I love this story. I'll give you the much abbreviated version. You can read the detailed version here --
Back in the mid 80's a physicist name Russell Humphrey's entered an informal contest with other scientists around the world. The goal was to predict the magnetic fields of Uranus and Neptune. The actual strength of the magnetic fields of these two bodies would be discoverd by Voyager 2 in the near future.
The scientists had to plug in two main variables to predict the magnetic fields of these two planets. One, they had to plug in the variable of what the planet was made of at its initial point of existence. The second variable the scientists had to plug in was how old the solar system was.
Scientists from around the world began making their predictions. They plugged in all kinds of stuff, mainly gases or metals, for the substance of the two planets, and of course, being almost unanimously evolutionists, they plugged in millions and billions of years for the age of the solar system.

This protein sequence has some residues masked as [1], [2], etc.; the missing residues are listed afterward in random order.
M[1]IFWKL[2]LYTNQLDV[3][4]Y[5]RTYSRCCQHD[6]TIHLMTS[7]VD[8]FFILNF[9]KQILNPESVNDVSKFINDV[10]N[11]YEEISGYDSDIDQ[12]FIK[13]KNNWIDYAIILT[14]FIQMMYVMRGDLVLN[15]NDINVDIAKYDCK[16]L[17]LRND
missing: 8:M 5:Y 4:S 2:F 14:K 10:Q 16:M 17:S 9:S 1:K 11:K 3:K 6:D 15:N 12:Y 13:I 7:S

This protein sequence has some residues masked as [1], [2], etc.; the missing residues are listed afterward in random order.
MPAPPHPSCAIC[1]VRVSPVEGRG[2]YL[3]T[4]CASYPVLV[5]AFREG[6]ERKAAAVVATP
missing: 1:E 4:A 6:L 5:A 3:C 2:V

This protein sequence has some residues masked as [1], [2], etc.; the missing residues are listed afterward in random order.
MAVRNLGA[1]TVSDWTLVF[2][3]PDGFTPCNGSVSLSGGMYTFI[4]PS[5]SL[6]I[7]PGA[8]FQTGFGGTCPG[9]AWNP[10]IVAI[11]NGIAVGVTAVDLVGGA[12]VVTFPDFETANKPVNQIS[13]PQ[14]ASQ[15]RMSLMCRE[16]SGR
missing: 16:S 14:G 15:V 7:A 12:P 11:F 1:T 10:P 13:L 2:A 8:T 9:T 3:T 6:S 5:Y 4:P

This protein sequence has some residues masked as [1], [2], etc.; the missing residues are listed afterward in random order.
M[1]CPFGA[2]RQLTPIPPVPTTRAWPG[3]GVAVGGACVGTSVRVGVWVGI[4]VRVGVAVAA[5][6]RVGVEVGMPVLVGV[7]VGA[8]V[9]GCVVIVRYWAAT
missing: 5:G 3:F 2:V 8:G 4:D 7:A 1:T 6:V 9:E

Humphreys plugged in water as the substance of the two planets, and he plugged in an age of 6,000 years.
Voyager, as we all know, ultimately reached the two planets and transmitted back the data.
All the other scientists' predictions were not only off, but they were off by orders of magnitude.
Humphrey's predictions were a bulls eye. In other words, his predictions of the strength of the magnetic fields of Uranus and Neptune were right on the money.
Up until that time it was an accepted protocol that predictions were one of the very best tools for determining a scientific dictum.
This all changed with Humphrey's predictions. In short, Humphrey's predictions rocked certain sectors, and the relative scientific literature actually began to print and assert that, even though predictions IN THE PAST were considered one of the best tools for establishing scientific dicta, they were now no longer considered to be as important as they used to be.
In other words, when the prediction doesn't fit the dogma, throw it out.
And they still call themselves scientists!